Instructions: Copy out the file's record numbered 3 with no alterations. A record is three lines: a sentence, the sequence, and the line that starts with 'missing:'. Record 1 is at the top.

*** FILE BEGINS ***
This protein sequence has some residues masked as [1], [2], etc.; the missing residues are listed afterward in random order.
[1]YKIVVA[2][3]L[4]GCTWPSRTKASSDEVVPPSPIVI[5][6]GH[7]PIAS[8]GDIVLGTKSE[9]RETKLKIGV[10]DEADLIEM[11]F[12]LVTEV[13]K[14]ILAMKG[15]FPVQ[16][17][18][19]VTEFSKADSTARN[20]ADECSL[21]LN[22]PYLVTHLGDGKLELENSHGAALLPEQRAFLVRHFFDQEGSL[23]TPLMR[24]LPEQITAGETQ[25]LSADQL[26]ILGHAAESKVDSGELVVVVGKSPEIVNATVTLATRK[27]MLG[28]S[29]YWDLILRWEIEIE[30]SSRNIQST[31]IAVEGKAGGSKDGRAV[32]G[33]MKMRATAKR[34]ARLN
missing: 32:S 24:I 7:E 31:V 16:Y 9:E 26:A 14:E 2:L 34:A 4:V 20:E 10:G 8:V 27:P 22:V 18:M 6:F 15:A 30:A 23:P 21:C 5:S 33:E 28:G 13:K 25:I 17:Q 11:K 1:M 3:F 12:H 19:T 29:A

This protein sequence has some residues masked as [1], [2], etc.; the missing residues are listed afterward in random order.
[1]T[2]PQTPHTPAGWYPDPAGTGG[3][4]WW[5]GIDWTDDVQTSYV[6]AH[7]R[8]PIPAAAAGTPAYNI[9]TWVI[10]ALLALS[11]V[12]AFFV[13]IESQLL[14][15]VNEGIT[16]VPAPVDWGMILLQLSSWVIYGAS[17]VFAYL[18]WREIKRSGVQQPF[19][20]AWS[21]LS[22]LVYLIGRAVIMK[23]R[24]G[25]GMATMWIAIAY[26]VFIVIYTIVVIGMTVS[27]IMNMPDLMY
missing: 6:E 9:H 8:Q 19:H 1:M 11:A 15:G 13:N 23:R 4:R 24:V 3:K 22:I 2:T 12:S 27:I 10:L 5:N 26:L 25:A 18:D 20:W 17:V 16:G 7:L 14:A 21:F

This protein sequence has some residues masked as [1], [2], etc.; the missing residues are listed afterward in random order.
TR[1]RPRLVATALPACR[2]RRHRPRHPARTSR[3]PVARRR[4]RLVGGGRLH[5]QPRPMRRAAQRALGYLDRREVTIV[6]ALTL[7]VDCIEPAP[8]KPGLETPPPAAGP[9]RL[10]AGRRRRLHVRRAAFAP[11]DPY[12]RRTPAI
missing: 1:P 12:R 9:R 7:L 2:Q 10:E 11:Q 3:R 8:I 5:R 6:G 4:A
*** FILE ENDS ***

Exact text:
This protein sequence has some residues masked as [1], [2], etc.; the missing residues are listed afterward in random order.
TR[1]RPRLVATALPACR[2]RRHRPRHPARTSR[3]PVARRR[4]RLVGGGRLH[5]QPRPMRRAAQRALGYLDRREVTIV[6]ALTL[7]VDCIEPAP[8]KPGLETPPPAAGP[9]RL[10]AGRRRRLHVRRAAFAP[11]DPY[12]RRTPAI
missing: 1:P 12:R 9:R 7:L 2:Q 10:E 11:Q 3:R 8:I 5:R 6:G 4:A